For fashion enthusiasts who missed the recent Yerba Buena fashion festival, there’s good news. Miranda Caroligne, threads by Cho-Cho and Jasmin Zorlu are all right in the Mission District.
Mission Local caught up with the designers–three of several independent designers in the Mission.
Dressed in a peach tank that showed a bit of midriff, a free flowing skirt that speaks hippie chic and tough leather combat-like wedged boots Miranda Caroligne shuffled into her boutique on a Sunday afternoon. She was running late from her co-op shop Trunk in Lower Haight. The shop smelled like black cherries and she streamed music on Pandora.
“Here I can do whatever and someone will come in and think it’s cool,” she said, trying to define the differences between her clientele in San Francisco and her Boston where she started her line. There, she said, she had to tone things down to be more wearable for the day to day New England population; something she said “just kills your soul.” Here, clients are interested in her kind of designs; couture and wearable art, she explains.
Caroligne was a physical therapist for four years before a bike accident ended that career. She began creating clothes when friends began asking her to do pieces for them. She said she had been making her own clothes and had always sewn. In November 2005 she opened her first boutique on 14th street near Guerrero. When asked why she chose the Mission District she responded, “Cause it’s cool. It’s still real. I love the vibrancy of the Mission.”
Her ready to wear one of a kind pieces have a hippie chic vibe and can run anywhere between $15 and $200. She is currently working on a new couture collection made from scrap material of other garments. Those items will run upwards to $800, she said, because they take more time to complete.
Nearby Aldea, which carries diffusers, baby clothes, and bathrobes looks like a home goods store; the type of place you could get something to make your home smell nice and look beautiful. But hidden in this treasure is a gem–Threads by Cho-Cho. The threads are wrist stockings designed by Megan Stetson because she wanted long gloves to wear for a classical performance. The opera singer’s design–she’s performed with dozens of opera troupes in the Bay Area-took off after people saw her wearing them. Though singing is her career and first passion, she said designing wasn’t foreign to her.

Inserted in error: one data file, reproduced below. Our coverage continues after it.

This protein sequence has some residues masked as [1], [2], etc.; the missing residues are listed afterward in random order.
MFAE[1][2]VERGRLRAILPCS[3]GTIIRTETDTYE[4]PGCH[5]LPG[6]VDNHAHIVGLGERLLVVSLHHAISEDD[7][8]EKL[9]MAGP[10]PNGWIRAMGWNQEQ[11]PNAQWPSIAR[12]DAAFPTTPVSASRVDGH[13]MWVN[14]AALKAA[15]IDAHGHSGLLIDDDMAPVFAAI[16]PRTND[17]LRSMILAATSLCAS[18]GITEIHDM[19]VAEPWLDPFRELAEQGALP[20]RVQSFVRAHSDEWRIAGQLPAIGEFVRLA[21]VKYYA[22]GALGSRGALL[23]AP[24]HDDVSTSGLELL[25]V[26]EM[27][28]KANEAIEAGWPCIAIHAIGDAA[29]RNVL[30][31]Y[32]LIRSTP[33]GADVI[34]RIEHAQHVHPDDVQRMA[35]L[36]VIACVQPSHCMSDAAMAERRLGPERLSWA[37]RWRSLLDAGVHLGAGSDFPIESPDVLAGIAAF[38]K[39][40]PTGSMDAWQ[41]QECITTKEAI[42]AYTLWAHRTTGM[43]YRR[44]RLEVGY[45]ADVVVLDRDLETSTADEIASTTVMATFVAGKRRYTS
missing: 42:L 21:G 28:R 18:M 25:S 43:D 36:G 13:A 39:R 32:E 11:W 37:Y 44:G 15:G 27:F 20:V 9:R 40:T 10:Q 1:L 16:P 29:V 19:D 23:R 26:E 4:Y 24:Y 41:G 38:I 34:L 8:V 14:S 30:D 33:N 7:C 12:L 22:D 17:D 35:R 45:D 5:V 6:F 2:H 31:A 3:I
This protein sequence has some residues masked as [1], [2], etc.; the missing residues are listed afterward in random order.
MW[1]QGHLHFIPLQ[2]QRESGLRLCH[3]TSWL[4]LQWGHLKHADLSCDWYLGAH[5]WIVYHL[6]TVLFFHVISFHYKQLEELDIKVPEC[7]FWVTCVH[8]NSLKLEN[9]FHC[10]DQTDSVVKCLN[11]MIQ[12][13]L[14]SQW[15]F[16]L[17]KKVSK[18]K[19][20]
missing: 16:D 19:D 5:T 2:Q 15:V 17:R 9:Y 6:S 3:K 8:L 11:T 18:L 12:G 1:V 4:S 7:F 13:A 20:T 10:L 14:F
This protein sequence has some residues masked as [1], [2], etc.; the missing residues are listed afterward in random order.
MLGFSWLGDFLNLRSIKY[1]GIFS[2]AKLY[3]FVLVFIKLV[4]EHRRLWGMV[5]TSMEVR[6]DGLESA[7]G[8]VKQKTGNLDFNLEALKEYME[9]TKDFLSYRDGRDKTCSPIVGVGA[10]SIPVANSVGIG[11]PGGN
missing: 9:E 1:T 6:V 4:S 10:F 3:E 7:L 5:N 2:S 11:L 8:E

“I’ve taken an interest in fashion all my life,” she said, adding that a friend helped her to sew her first design.
Threads by Cho-Cho wrist stockings come in a variety of designs and though she sells in mostly women’s stores she has a line for men and for young girls. Stetson said she had a simple vision, playing on the long glove styles of the 20’s, 30’s and 40’s but with a modern edge–no fingers. While she has no immediate plans expand, she considers it a nice supplemental income–the wrist bands retail for $65 a pair.
But most designers in the Mission consider fashion their career. Take Jasmin Zorlu located on 18th and Treat Street the studio is a whirlwind of her hat collection.
The small studio–it’s just Zorlu–produces masterpieces made of felt, fish skin leather, and cashmere, with prices ranging from $58 to $450. Though she exhibited from her own line in the Yerba Buena fashion festival, she has been doing a lot of freelance work for other lines.
“I’ve been giving a lot of my energy to these other companies, but now I’ve got to focus on myself,”she said.
A skilled milliner, Zorlu has been in the business for 17 years. Born in Germany and raised in various places in Europe, she moved to the United States at the age of 18, when she attended the University of Michigan at Ann Arbor. She designed shoes for Esprit for a short time and did business with Barney’s New York.
Zorlu said her next step would be New York fashion week. There, she said, designs are more avant garde, clients are willing to spend money and take more risks. But she isn’t disloyal to her Bay Area clientele and fellow artists.
“There’s a lot of amazing fashion designers here. Miranda [Caroligne] made some really amazing pieces,” she said. “I like what she is doing.”
That’s part of the reason she said that she buys her clothes from local designers when she has the money. She has been doing just hats for the past year and a half and “breaking even” with expenses. Because of the changing economy a few stores have turned her away, and the felt pieces she often uses increased 30 percent to $18.85 for a piece that makes one hat. She has yet to increase her prices however.
Though Zorlu designed for Cassel Goorin whose collection sells at Barney’s Japan, she still has a long list of designers she would like to work with, and places she would like to sell her goods; including Karl Lagerfeld, Yojhi Yamamoto, Fred Segal, Bergdorf Goodman, Atlanta, Washington D.C. and Chicago.